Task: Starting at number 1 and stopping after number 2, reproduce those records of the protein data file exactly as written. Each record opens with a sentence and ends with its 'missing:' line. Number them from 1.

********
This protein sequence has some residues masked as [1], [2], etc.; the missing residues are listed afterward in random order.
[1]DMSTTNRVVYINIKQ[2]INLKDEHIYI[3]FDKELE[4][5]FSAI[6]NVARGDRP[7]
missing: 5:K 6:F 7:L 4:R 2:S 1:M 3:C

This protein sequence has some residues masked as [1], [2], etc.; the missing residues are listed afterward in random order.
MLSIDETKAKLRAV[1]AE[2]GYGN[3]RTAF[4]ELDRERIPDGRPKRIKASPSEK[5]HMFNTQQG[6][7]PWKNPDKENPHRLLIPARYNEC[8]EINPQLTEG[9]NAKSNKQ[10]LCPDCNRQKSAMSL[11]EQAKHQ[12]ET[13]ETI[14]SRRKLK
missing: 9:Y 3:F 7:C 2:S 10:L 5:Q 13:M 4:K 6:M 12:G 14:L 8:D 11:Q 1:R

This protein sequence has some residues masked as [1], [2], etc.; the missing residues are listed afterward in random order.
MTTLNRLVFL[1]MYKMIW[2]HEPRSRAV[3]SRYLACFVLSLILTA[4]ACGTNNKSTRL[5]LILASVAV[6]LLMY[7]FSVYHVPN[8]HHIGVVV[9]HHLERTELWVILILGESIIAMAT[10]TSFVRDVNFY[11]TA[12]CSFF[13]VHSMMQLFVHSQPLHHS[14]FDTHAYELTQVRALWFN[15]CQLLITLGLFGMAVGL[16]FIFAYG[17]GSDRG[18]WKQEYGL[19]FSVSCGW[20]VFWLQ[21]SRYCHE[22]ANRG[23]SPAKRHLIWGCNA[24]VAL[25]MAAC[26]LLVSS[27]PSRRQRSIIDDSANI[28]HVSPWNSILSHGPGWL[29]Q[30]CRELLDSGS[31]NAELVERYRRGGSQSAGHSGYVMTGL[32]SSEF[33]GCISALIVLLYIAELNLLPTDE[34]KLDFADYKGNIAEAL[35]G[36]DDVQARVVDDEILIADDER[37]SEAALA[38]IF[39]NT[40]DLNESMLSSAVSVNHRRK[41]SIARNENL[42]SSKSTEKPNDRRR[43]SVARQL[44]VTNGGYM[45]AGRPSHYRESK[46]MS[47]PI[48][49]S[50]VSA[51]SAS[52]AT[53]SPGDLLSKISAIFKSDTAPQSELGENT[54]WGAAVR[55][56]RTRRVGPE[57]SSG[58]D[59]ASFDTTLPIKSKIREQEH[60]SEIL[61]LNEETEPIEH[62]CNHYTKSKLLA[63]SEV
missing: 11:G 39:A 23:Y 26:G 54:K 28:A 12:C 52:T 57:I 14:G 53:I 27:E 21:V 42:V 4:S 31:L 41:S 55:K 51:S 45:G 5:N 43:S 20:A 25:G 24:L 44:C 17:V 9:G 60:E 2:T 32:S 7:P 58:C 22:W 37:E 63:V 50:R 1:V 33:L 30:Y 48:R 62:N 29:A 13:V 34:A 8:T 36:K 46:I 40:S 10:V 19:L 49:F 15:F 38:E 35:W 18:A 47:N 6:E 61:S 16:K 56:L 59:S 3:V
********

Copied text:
This protein sequence has some residues masked as [1], [2], etc.; the missing residues are listed afterward in random order.
[1]DMSTTNRVVYINIKQ[2]INLKDEHIYI[3]FDKELE[4][5]FSAI[6]NVARGDRP[7]
missing: 5:K 6:F 7:L 4:R 2:S 1:M 3:C

This protein sequence has some residues masked as [1], [2], etc.; the missing residues are listed afterward in random order.
MLSIDETKAKLRAV[1]AE[2]GYGN[3]RTAF[4]ELDRERIPDGRPKRIKASPSEK[5]HMFNTQQG[6][7]PWKNPDKENPHRLLIPARYNEC[8]EINPQLTEG[9]NAKSNKQ[10]LCPDCNRQKSAMSL[11]EQAKHQ[12]ET[13]ETI[14]SRRKLK
missing: 9:Y 3:F 7:C 2:S 10:L 5:Q 13:M 4:K 6:M 12:G 14:L 8:D 11:Q 1:R